Monday, January 28, 2013

The Mystery of Alcatraz Prison


Alcatraz prison

In 1775, Spanish explorer Juan Manuel de Ayala (1745-97) mapped and named uneven Alcatraz Island, christening it La Isla de los Alcatraces, or Island of the Pelicans, due to its huge populace of sea birds. Seventy-five years later, in 1850, President Millard Fillmore (1800-74) signed an arrange keep the island for military use. During the 1850s, a fortress was built on Alcatraz and some 100 cannons were installed around the island to defend San Francisco Bay.

By the late 1850s, the U.S. Army had begun asset military prisoners at Alcatraz. Lonely from the mainland by the cold, strong waters of San Francisco Bay, the island believed an ideal position for a prison. It was assumed no Alcatraz convict could challenge to escape by swimming and endure.

During its years as a military jail, the inmates at Alcatraz integrated Confederate supporter and citizens accused of unfaithfulness during the American Civil War (1861-65). Alcatraz also housed a number of "rebellious" American Indians, together with 19 Hopis from the Arizona Territory who were sent to the jail in 1895 following land difference with the federal government. The convict populace at Alcatraz sustained to rise through the Spanish-American War (1898).

During the early 20th century, prisoner work fueled the structure of a new cell house (the 600-cell structure still stands today) on Alcatraz, along with a hospital, mess hall and other jail buildings. According to the National Park Service, when this new multifaceted was finished in 1912 it was the world's largest unbreakable existing building.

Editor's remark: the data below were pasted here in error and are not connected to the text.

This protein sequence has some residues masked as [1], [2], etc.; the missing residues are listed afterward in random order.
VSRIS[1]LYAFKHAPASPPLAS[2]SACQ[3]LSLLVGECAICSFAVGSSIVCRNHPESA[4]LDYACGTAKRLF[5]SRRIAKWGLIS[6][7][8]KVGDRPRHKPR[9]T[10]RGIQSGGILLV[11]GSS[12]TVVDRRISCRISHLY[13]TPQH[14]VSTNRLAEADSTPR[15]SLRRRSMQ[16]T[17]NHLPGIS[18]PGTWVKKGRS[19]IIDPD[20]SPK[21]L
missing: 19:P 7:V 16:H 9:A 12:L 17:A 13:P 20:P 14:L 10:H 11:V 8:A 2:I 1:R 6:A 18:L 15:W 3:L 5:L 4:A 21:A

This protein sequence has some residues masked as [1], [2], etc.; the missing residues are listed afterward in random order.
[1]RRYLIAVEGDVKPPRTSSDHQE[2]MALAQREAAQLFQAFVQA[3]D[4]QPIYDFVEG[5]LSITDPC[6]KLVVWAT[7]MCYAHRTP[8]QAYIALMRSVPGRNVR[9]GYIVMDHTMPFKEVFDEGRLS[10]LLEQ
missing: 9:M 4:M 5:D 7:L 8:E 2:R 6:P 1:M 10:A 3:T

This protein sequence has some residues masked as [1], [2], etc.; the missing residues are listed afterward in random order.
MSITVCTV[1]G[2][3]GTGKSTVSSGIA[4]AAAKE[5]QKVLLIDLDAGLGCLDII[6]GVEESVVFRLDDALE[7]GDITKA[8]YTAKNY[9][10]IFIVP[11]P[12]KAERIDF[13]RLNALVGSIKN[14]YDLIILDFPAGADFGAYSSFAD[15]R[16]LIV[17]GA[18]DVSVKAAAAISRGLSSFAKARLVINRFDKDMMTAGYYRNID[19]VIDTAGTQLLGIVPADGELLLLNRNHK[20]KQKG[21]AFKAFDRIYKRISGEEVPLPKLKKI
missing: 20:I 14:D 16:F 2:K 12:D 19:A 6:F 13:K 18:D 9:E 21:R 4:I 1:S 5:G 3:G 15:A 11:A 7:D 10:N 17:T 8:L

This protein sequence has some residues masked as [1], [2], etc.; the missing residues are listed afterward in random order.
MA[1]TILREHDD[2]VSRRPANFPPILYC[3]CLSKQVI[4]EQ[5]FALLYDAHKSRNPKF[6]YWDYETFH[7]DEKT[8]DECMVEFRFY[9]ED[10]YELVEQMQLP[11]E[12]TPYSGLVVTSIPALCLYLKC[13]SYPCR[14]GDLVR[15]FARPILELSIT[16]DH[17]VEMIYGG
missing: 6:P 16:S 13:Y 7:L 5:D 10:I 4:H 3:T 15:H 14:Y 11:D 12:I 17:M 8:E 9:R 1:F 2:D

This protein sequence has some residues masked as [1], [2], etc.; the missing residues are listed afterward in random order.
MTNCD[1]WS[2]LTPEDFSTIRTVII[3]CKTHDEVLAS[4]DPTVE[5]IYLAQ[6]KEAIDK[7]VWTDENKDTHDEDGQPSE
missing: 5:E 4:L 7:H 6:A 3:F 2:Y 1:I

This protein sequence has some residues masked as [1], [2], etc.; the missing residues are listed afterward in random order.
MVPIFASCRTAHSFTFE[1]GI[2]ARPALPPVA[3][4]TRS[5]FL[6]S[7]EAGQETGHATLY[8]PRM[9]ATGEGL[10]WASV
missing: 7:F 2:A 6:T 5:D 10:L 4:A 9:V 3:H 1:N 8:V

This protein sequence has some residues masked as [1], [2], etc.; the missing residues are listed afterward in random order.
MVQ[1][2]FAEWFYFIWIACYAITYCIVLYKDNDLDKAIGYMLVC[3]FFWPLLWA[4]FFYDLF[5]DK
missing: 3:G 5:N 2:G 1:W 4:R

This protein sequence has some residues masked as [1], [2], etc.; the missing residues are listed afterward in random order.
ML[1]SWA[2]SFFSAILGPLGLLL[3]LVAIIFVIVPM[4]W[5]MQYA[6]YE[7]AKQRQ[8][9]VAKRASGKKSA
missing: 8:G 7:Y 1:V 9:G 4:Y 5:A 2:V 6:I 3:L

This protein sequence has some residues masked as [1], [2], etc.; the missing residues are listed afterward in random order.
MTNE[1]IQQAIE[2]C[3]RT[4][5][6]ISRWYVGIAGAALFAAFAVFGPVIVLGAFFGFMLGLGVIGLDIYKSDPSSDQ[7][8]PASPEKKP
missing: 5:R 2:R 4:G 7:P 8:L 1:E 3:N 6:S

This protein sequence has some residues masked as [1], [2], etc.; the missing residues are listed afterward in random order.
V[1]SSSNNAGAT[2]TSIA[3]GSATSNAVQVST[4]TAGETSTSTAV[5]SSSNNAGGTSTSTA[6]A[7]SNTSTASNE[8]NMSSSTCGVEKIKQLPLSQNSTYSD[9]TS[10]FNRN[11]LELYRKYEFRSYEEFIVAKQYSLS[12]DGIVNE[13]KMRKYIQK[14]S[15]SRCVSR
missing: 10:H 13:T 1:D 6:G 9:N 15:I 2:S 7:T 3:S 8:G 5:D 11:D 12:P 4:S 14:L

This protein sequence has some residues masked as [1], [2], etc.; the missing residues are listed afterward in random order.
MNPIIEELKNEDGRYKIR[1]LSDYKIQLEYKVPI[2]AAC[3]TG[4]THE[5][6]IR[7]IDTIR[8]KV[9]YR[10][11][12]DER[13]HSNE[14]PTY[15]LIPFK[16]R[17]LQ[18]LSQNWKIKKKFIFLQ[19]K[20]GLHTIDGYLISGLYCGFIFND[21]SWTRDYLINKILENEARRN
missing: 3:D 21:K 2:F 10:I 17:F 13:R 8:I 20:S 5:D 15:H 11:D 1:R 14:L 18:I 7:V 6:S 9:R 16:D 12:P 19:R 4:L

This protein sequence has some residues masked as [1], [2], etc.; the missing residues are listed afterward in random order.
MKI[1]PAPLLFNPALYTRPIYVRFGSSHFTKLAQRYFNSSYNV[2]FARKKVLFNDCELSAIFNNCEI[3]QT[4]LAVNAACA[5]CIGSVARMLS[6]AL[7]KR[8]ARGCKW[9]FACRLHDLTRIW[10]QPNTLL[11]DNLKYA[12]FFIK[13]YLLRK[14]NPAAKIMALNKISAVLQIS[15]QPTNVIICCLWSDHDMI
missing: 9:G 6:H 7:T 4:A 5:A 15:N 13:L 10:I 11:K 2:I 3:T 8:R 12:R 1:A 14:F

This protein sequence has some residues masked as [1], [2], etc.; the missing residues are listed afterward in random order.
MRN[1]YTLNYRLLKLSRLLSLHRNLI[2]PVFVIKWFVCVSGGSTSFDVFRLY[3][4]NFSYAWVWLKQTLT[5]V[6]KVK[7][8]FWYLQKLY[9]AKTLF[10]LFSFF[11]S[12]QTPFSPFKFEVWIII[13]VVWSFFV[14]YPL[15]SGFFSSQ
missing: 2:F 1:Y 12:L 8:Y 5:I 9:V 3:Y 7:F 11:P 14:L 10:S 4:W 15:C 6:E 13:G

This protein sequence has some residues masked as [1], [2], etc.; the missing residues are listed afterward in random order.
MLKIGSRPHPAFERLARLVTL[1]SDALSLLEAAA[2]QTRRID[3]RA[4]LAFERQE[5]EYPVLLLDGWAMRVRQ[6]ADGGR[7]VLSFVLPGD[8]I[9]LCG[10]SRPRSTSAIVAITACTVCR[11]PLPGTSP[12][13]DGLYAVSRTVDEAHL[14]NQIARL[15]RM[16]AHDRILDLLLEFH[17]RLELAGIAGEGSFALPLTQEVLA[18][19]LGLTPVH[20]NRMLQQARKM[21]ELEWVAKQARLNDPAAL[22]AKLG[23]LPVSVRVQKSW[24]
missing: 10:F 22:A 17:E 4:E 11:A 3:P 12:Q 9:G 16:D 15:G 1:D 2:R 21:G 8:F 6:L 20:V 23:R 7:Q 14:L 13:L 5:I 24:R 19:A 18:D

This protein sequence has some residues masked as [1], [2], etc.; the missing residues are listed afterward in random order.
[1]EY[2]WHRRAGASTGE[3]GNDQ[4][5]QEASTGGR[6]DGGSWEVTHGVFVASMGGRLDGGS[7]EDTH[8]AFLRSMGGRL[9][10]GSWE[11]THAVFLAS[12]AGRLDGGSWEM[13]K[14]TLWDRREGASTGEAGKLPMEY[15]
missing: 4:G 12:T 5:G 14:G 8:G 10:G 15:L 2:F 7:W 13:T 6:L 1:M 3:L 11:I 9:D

Among those who did time at The Rock was the dishonorable Prohibition-era criminal Al "Scarface" Capone, who spent four-and-a-half years there during the 1930s. His arrival on the island produces headlines across America. Capone was sent to Alcatraz because his detention in Atlanta, Georgia, had allowed him to continue in contact with the outside world and continue to run his illegal operation in Chicago. He was also known to fraudulent prison officers. All of that finished when he was sent to Alcatraz. According to the memoirs "Capone" by John Kobler, Capone once told the warden, "It looks like Alcatraz has got me defeat."

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